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Re: Bourne
A film review of THE BOURNE SUPREMACY by Camus

Joy! A no bullshit, intelligent thriller - with (triple joy) no (noticeable) CG. I can forgive wire removal and the FX that never call attention to themselves but this slick, impressive sequel manages to thrill without a single altered pixel. The Bourne Supremacy is a movie that treats its audience with respect and earns it back effortlessly. Matt Damon's too all-American smile is condemned to a single past times happy snapshot with his live-in girlfriend (the impressive Franka Potente of Lola Rennt fame). This is Damon as an automaton, a highly trained killer and he's the bee's knees. As a leading man, he must have had the fewest lines to learn since Mel Gibson's iconic but monosyllabic turn in The Road Warrior but Damon's body language and demeanour are pitch perfect. It's so much easier to regard American square jawed heroes with a laughable contempt but Damon does such an impressive job that I was sold. This is practical secret agentship, not Bondian wave surfing fantasy.

So what crisis nudges Bourne out of his hiding place, nestled in with Lola in Goa in India? A Russian assassin is working to frame him, kill him and have the CIA running in circles trying to find the 'dead' killer. In an unusually clumsy bit of exposition, we are asked to believe that a super-spy would leave a fat, juicy thumbprint on a bomb that was never meant to go off. It's the only wrong foot The Bourne Supremacy makes. As the assassin catches up with the tortured but seemingly content Bourne in India, he misses his literal shot. The miss (and what he hits) leads to one of the most haunting images of loss I've seen in a cinema for many years. As 'inciting incidents' go (as our screenwriting gurus would have us believe), it’s hard to top.

From then on Bourne has his own mission; find out what the hell's going on whilst trying to remember his past wiped clean in the previous movie. The film's style is Bourne Identity x 3. The camerawork is faux-verité, always edgy, moving around, no line of frame ever truly locked down. It's an urgency that works. The editing doesn't make any nods to specific continuity (jump cuts abound) but - and this is the important thing - the narrative is crystal clear. The shots that are cut in to make us understand how or why something is happening are mere frames, not even full seconds but do they work. Bourne is visiting a hotel room where significant events took place. He ascertains that the authorities are on to him from seeing flickering shadows under the hotel room's door-frame. It's such a brief shot but it allows us to hang on the coat tails of a movie that is always moving just that bit faster than its audience. Watching the film is a constant reward of the chilled drink after exercise when you've been led to believe it would be lukewarm.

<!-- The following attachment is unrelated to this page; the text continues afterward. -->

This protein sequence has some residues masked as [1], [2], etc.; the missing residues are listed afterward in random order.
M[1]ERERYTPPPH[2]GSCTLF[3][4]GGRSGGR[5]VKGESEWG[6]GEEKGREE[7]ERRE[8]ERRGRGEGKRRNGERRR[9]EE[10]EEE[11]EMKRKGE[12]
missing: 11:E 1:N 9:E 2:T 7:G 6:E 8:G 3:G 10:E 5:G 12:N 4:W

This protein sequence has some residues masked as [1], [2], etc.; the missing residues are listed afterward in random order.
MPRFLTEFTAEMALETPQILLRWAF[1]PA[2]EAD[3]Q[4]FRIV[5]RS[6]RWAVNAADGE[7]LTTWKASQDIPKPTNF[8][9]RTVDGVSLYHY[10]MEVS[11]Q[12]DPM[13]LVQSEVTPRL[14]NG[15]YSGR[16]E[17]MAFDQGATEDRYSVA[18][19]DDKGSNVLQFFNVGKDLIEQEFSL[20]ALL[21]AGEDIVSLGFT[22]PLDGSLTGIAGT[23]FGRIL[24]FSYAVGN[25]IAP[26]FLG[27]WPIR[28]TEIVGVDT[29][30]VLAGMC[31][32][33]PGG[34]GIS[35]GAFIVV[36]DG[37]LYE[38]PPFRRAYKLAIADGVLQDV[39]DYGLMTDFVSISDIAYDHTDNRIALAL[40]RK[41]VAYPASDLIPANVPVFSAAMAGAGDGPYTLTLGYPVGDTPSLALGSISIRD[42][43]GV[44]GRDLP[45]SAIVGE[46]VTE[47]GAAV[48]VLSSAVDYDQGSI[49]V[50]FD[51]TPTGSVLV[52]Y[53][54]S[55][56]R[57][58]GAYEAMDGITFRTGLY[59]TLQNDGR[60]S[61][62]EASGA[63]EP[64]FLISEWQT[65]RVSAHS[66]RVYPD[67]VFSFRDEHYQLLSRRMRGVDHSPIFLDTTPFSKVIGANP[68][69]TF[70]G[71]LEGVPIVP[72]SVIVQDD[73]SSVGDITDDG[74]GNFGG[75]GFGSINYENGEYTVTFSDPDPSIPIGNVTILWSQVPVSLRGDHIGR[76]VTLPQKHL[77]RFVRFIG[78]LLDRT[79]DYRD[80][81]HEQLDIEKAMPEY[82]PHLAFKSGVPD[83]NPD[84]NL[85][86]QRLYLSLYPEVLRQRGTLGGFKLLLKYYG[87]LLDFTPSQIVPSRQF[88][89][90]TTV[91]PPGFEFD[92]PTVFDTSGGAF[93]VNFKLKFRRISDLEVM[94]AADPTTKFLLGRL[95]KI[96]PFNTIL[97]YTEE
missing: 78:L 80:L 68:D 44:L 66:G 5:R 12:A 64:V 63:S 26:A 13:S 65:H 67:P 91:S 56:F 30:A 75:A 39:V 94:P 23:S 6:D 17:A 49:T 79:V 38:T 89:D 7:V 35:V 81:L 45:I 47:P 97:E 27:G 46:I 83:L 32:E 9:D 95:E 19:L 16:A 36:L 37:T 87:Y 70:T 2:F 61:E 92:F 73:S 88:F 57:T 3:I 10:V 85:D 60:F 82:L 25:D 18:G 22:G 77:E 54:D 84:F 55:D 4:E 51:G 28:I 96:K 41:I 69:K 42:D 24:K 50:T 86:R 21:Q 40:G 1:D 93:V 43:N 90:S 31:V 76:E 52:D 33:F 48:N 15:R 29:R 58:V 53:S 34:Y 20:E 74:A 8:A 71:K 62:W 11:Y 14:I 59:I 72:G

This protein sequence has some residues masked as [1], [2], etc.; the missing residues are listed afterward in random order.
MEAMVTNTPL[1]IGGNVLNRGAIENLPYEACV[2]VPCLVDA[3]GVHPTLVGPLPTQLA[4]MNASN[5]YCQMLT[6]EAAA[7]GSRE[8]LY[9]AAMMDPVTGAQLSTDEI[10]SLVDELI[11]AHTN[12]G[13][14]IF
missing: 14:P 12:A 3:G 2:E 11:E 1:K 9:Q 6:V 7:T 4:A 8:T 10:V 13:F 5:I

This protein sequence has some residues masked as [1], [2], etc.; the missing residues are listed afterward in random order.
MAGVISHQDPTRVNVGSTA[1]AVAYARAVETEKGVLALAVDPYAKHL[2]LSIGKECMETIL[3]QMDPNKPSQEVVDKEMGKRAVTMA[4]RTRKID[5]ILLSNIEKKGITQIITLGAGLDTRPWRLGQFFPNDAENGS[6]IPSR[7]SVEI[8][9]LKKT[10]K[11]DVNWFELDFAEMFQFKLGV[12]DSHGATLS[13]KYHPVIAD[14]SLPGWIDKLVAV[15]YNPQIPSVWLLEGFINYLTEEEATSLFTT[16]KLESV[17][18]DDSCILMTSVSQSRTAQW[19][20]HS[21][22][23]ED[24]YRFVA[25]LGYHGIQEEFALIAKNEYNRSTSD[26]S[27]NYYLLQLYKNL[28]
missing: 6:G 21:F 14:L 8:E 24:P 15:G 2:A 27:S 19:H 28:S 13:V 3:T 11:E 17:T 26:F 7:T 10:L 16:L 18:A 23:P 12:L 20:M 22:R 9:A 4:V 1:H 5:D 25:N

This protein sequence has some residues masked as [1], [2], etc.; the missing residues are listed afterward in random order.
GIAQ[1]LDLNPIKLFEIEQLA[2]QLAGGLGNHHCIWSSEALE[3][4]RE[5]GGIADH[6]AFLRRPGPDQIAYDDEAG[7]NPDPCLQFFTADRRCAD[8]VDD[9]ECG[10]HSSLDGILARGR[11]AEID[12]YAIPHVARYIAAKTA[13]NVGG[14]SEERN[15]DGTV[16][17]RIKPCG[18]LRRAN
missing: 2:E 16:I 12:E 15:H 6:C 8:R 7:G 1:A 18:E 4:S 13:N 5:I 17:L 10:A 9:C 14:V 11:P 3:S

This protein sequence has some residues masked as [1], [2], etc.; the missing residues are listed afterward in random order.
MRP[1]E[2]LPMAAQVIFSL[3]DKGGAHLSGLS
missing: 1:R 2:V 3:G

Bourne’s CIA contact is played by Joan Allen. I admit I sat in the cinema speed-dialling my memory trying to figure out where I had seen that chiselled, beautiful face before and in what context. Then it hit me. Joan Allen and Brian Cox had appeared in another movie though had played no scenes together. It's definitely an Outsider movie – Manhunter... Cox played Hannibal Lector and Joan Allen was Reba, the blind girl who turned a monster into a man. In Bourne, she attempts to turn a trained assassin back into a man, a man called David Webb, his name before the US government chose to wipe the hard disc and reformat.

The Bourne Supremacy globetrots. I mean, before you've been slightly patronised with the subtitle 'London, England' or my favourite 'New York, New York', you are whisked to another continent. This gives me hope for US education. After being bombarded with terrifying statistics like 11% of Americans own passports or President (Governor at best) Bush had never visited a country pre-presidency, outside the US, it makes a warm body feel good that other nations exist albeit in celluloid form. Europe is brought to life. I mean even Germany is brought to life and for an American film I see this as an extraordinary feat of recognition. "Look, Ma, them's other folk in other places."

Bourne visits another Bourne-like assassin. For a fleeting moment during their brutal fight, I flashed on 'Red' Grant's tussle with a certain James Bond on the Orient Express. The fact that I mention that epic scrap in the same paragraph should convince that I was impressed with the fight. It even echoed Torn Curtain – how hard is it to kill a man? Two expert killers trying their mojo on each other, each man able to parry or deflect any move each would make. It was brutal and as a moviegoer, eminently satisfying. As Quentin once said "People love violence in movies." Who'd have thought that one of the chief purveyors of violence in the movies would be named 'Quentin'? In my high school, that was the sort of name that got your face intimately acquainted with the ground part of the playground.

Director Paul Greengrass does a superlative job making a film that simply is a thriller, revels in its straightforwardness and delivers in almost every department. If the Bourne series can maintain such high standards, there's no reason to believe that subsequent episodes would simply pale… Bring on the Bournes.

The Bourne Supremacy

USA 2004
108 mins
Paul Greengrass
Patrick Crowley
Frank Marshall
Paul Sandberg
Tony Gilroy
from the novel by
Robert Ludlum
Oliver Wood
Richard Pearson
Christopher Rouse
John Powell
production design
Dominic Watkins
Matt Damon
Franke Potente
Brian Cox
Julia Styles
Joan Allen
review posted
15 September 2004

related review
The Bourne Ultimatum

See all of Camus's reviews